The suicide prevention trial in Tasmania

The Tasmanian component of the National Suicide Prevention Trial runs until June 2020 and is funded through Primary Health Tasmania across three locations: Break O’Day, three north west municipalities (Burnie, Central Coast and Devonport) and Launceston.

All three locations are using the Black Dog Institute’s LifeSpan suicide prevention model – a community-led approach that is aimed at reducing suicide and suicide attempts by building the capacity of the community to better support people facing a suicide crisis.

It’s important to keep in mind this is a time-limited trial to test the effectiveness of a new approach – one that involves implementing a range of suicide prevention activities at the same time. It isn’t focused on reducing suicide in particular communities in the short term by putting new services on the ground.

Read on to find out a bit about how each Tasmanian trial site is taking on the challenge in their local community.

Break O'Day

The Break O’Day region extends along Tasmania’s east coast from Eddystone Point, south to Denison River, and west to the eastern portion of the Fingal Valley. It’s a picturesque part of Tasmania that lays claim to some of the state’s most scenic spots.

But the local government area’s residents – almost 30 per cent of whom are aged over 65 – have felt the impact of suicide in recent years. In response, locals have been coming together to confront the challenge of suicide since before the trial began, including through their Community Champions initiative.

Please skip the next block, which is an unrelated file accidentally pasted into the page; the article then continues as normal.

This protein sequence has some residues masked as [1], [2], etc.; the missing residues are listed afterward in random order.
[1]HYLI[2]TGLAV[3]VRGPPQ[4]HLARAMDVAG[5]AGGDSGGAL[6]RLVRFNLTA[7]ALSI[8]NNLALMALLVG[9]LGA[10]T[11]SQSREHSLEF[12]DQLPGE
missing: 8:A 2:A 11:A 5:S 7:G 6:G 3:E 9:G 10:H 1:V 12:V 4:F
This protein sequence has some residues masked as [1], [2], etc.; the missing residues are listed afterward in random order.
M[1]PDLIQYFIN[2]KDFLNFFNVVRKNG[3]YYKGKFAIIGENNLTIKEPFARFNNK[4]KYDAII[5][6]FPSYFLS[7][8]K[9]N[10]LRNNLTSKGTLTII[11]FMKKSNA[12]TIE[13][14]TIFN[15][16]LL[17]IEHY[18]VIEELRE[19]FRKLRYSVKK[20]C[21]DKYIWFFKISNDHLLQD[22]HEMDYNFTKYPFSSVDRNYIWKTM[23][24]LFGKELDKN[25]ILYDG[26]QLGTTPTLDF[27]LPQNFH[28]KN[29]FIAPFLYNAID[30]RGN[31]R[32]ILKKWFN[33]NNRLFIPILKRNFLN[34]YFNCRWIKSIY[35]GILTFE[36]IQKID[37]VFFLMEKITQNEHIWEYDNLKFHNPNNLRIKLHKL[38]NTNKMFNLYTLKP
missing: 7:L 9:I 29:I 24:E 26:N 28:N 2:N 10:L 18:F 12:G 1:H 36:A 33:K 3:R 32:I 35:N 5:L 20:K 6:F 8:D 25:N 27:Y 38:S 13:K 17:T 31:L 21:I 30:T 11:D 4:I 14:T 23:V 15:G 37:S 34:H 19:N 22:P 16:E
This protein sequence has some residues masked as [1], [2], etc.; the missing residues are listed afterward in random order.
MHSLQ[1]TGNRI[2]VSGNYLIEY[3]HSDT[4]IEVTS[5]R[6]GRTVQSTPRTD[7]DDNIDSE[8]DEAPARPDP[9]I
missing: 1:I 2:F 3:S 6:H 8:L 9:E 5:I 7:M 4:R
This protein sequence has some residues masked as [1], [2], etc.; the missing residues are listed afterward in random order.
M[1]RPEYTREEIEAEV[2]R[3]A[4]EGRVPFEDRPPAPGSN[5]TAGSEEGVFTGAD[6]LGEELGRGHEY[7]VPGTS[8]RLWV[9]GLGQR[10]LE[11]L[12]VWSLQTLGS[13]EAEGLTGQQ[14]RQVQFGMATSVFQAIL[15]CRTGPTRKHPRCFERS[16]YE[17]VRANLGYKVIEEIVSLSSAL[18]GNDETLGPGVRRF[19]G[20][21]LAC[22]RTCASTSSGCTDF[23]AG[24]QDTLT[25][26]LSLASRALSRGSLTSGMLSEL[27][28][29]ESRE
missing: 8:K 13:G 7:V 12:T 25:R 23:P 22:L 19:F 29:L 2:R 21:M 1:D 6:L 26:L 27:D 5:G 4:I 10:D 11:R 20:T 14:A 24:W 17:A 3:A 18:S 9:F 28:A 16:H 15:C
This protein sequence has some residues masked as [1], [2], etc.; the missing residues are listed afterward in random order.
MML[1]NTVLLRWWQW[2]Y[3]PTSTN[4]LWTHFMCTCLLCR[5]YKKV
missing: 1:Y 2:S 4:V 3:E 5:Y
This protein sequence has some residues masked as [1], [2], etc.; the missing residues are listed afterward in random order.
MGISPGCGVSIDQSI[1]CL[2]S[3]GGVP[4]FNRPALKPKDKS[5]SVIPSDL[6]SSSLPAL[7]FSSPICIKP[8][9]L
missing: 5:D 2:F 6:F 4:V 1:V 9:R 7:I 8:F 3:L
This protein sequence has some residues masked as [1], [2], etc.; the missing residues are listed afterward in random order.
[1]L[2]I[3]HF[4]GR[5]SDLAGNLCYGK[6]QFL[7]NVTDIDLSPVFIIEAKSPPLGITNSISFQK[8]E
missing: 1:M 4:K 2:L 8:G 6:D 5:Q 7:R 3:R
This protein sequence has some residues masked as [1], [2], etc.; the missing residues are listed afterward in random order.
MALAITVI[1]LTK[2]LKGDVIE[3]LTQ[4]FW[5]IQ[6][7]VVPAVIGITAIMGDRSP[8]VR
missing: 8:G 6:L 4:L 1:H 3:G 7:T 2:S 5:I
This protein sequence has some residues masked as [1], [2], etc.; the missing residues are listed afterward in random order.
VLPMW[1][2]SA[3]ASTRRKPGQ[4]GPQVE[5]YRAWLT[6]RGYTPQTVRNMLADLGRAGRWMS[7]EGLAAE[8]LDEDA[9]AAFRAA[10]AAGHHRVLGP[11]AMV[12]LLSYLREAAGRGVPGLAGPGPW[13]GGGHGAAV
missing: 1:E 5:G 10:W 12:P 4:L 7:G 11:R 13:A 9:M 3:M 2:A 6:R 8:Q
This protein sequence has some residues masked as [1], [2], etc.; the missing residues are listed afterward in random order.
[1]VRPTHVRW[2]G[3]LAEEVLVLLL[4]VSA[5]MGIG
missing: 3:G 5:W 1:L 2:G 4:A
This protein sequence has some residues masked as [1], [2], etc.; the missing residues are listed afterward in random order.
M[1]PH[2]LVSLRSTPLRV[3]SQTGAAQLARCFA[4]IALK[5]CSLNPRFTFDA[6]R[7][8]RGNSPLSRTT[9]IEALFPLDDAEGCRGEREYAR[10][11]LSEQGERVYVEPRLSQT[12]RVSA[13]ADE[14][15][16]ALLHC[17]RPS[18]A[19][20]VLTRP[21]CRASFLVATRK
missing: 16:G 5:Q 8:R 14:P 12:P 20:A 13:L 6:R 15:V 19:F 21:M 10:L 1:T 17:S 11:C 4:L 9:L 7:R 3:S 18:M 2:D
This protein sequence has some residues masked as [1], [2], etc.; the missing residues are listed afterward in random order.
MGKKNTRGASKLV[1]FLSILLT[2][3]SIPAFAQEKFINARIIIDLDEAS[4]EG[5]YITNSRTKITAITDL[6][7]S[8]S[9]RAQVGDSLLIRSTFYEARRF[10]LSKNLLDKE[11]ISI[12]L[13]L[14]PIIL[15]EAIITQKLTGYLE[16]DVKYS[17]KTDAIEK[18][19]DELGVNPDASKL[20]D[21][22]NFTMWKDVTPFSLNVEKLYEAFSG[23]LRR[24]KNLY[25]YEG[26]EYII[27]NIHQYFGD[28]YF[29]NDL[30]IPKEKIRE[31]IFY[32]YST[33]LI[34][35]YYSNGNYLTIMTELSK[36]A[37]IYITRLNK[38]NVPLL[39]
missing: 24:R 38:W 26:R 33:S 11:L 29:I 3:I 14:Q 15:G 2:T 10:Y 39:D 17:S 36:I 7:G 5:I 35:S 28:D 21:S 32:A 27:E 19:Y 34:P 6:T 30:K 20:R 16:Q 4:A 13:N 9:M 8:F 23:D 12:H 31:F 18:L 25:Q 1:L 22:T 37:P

It’s a proactive legacy the working group hope to build on with a range of trial activities aimed at extending the safety net across a relatively spread out population.

Establishing a bereavement support group, training locals to identify and refer people in distress, and advanced suicide prevention training for health workers in the area are just some of the items on the to-do list.

Want to get involved? Click here to get in touch with the Break O’Day working group.

Some members of the Break O’Day working group in August 2018.

Spotlight on: The Safe Place Cafe in Break O'Day

Question: How do you give members of a local community a safe place to chat when they’re scattered up and along Tasmania’s east coast?

Answer: You put it on the road.

The Safe Place Café is a mobile coffee van that travels to a different part of the Break O’Day region for two days each fortnight.

The van is manned by a project officer and one or two volunteers who provide coffee, resources and a listening ear for locals who come and say hello.

The Safe Place Café is one of a number of community initiatives being trialed in the Bicheno and Break O’Day areas as part of the Tasmanian component of the National Suicide Prevention Trial, supported by Primary Health Tasmania.

Read more about it here.

North west

Burnie, Central Coast and Devonport councils have joined together with clinical and community service providers to strengthen and support efforts to help prevent suicide across their local government areas.

The north west working group has chosen three crucial principles to guide their suicide prevention efforts: coordination, collaboration and sustainability.

These key concepts underpin the group’s focus on activities designed to build stronger links across the north west’s clinical and community sectors.